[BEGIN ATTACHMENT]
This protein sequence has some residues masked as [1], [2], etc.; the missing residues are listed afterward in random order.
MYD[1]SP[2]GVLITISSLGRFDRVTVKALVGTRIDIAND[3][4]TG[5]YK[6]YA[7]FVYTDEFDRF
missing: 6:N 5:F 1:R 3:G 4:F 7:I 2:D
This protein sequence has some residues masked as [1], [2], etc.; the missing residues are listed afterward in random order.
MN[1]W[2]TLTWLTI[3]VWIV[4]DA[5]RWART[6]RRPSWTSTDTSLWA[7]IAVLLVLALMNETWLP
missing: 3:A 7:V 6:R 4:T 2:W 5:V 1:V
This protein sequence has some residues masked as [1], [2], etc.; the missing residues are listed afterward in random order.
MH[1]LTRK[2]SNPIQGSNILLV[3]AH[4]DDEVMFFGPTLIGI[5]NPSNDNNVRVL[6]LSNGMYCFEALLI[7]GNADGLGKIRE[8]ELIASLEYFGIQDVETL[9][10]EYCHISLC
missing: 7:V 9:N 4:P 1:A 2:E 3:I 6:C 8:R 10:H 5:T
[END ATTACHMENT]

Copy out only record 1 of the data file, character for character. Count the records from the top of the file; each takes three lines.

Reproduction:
This protein sequence has some residues masked as [1], [2], etc.; the missing residues are listed afterward in random order.
MYD[1]SP[2]GVLITISSLGRFDRVTVKALVGTRIDIAND[3][4]TG[5]YK[6]YA[7]FVYTDEFDRF
missing: 6:N 5:F 1:R 3:G 4:F 7:I 2:D